And there's a little eye, set with a ruby.
-And there's a little worm.
In other words, novelty.
-Novelty through and through.
-Now, in the middle part of the 1950s,
novelty brooches were all the rage.
You'd have all sorts of things like comical winking pussycats,
birds, robins with their, you know, nests with pearls forming the eggs.
-You know what I mean?
Jewellery then was made with this novelty factor in mind.
They were very, very popular. And they sold extremely well.
Now, you mentioned that there was a mark on the back, didn't you?
-If I turn it over, we can see there is the hallmark.
-It was hallmarked in London in 1954.
To supplement the ruby and the pearl,
we also have a diamond at the end of the branch.
So, we're not talking about a bit of costume jewellery.
It's gold, it's diamond, it's ruby, and it's pearl.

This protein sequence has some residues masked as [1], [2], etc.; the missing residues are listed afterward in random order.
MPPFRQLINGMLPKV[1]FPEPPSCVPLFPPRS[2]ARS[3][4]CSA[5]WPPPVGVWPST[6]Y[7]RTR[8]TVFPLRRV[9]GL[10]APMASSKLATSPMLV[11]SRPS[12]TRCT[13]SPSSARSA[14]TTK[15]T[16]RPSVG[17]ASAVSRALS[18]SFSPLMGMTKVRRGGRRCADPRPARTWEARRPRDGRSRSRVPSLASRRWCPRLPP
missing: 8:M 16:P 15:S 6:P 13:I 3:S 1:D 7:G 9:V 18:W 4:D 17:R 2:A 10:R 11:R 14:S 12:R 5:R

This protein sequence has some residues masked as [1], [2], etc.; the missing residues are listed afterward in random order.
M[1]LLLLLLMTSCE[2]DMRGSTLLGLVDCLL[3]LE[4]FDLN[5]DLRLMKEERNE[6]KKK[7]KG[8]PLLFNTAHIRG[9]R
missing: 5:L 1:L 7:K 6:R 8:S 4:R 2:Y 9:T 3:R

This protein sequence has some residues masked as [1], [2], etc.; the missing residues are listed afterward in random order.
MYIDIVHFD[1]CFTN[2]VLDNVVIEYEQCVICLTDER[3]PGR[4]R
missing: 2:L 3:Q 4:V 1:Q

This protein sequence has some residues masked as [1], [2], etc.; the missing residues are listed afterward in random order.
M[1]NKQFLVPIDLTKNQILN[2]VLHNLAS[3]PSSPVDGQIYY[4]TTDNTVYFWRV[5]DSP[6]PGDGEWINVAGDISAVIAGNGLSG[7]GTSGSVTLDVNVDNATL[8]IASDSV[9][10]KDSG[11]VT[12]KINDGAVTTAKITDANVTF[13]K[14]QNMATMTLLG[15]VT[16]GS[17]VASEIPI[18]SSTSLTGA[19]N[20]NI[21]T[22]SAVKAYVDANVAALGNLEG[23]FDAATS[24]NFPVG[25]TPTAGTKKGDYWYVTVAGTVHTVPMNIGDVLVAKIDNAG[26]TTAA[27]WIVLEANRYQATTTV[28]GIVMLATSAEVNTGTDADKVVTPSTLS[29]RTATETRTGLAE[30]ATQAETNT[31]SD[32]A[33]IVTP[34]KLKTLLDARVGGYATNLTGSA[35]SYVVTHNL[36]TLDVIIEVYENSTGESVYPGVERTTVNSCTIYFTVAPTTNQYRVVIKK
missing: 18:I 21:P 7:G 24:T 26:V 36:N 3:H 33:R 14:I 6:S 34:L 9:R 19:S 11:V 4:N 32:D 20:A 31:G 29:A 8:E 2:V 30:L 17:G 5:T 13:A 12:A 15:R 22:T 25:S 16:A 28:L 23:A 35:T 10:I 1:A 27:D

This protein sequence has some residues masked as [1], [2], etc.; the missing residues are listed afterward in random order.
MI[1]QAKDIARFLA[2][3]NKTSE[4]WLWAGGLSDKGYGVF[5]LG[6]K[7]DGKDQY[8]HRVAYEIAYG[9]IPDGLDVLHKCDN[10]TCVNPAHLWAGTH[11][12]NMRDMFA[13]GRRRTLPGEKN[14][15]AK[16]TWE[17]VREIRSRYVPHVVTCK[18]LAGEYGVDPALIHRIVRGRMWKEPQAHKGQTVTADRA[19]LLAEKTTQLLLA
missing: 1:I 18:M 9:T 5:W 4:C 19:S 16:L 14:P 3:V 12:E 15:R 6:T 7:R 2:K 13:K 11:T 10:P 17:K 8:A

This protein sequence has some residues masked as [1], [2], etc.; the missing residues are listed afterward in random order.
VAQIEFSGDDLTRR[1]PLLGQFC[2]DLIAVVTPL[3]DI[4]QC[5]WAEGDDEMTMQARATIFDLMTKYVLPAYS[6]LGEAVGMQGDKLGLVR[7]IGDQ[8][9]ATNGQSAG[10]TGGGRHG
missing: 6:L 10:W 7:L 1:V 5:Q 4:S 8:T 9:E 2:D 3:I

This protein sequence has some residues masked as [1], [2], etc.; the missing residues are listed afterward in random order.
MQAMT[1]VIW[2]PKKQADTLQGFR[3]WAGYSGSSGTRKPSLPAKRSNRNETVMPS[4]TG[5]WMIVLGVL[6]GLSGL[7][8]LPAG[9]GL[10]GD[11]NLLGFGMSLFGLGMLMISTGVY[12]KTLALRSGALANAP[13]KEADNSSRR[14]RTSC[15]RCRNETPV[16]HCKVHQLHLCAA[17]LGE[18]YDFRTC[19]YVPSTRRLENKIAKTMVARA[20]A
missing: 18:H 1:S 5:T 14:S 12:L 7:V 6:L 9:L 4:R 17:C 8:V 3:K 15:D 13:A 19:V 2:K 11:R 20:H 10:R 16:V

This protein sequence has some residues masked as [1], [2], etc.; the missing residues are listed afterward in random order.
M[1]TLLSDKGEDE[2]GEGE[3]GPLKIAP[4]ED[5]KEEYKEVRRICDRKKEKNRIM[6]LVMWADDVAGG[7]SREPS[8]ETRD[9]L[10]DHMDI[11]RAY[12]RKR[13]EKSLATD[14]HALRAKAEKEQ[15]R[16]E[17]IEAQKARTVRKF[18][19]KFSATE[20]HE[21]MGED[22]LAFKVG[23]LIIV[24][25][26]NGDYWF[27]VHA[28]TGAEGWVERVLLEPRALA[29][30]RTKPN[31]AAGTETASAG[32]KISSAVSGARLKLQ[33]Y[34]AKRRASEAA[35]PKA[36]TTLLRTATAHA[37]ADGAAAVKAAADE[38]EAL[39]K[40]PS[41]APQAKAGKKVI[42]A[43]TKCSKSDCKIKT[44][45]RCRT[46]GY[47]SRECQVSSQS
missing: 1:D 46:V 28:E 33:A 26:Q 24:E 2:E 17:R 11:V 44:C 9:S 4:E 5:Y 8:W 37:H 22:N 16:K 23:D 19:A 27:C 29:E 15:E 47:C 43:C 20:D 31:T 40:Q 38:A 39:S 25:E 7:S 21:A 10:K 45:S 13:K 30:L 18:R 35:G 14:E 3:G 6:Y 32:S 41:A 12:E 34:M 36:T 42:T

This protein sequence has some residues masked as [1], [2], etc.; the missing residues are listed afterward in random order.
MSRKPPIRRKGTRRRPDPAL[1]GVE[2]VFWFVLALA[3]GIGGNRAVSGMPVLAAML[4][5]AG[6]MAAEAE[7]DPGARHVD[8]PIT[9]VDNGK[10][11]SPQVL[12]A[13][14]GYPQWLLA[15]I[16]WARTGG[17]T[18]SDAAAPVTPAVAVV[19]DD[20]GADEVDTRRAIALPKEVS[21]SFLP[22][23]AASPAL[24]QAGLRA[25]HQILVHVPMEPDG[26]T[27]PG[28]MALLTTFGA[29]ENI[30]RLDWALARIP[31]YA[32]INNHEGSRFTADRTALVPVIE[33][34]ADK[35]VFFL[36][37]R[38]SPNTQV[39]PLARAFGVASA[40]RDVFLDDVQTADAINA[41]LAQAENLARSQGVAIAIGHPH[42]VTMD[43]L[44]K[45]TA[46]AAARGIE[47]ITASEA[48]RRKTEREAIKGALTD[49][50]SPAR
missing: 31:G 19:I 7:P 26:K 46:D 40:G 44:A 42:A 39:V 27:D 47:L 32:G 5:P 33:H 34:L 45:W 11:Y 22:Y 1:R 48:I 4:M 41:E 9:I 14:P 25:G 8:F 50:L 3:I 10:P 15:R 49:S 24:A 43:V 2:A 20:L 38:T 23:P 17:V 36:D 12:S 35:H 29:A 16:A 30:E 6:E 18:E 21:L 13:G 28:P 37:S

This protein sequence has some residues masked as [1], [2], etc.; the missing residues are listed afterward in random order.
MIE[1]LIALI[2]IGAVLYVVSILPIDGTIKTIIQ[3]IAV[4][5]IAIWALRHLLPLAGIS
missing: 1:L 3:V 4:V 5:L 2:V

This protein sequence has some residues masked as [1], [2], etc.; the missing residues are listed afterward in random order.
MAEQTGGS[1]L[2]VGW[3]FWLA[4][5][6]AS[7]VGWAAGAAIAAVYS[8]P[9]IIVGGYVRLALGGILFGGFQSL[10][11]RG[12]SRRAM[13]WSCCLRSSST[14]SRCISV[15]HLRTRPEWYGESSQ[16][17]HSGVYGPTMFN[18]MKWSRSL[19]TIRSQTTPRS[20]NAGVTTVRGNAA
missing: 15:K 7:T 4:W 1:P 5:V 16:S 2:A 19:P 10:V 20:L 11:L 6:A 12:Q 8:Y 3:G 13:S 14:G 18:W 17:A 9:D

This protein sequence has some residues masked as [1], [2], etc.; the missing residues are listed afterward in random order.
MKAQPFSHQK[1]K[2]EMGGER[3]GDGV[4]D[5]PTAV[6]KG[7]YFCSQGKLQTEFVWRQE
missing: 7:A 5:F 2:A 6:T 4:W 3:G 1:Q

Now, you've also brought along the box.
-So, if I put it into the box, like that...
..we see that actually it fits perfectly into the box.
-It does, yeah.
-This is a box that was made for the brooch,
by Boucheron, one of the most highly-sought names
of jewellery design,
and these little bird brooches,
-they are red hot.
They're red hot. Would you like me to tell you what I think it's worth?
-£1,500 to £2,000.
Wow! Aw, that's lovely.
-So, you're 17...
-And you've brought me the oldest things I've seen today.
What got your passion?
Well, my dad kind of took me to Silchester
and basically just showed me how to look at the stuff,
identifying the objects,
and so that's really been my passion from there.
Always loved history.
It's just literally finding all the stuff on the surface
in rabbit holes, molehills, anything,
and it's quite fascinating how all this has been
brought up to the surface.
And what we're looking at here is the sophistication of the Romans.
I mean, you've got fabulous things here like...
There's painted plaster.
And what I love about it is just holding it.
You imagine this in a Roman villa.
What's your favourite piece?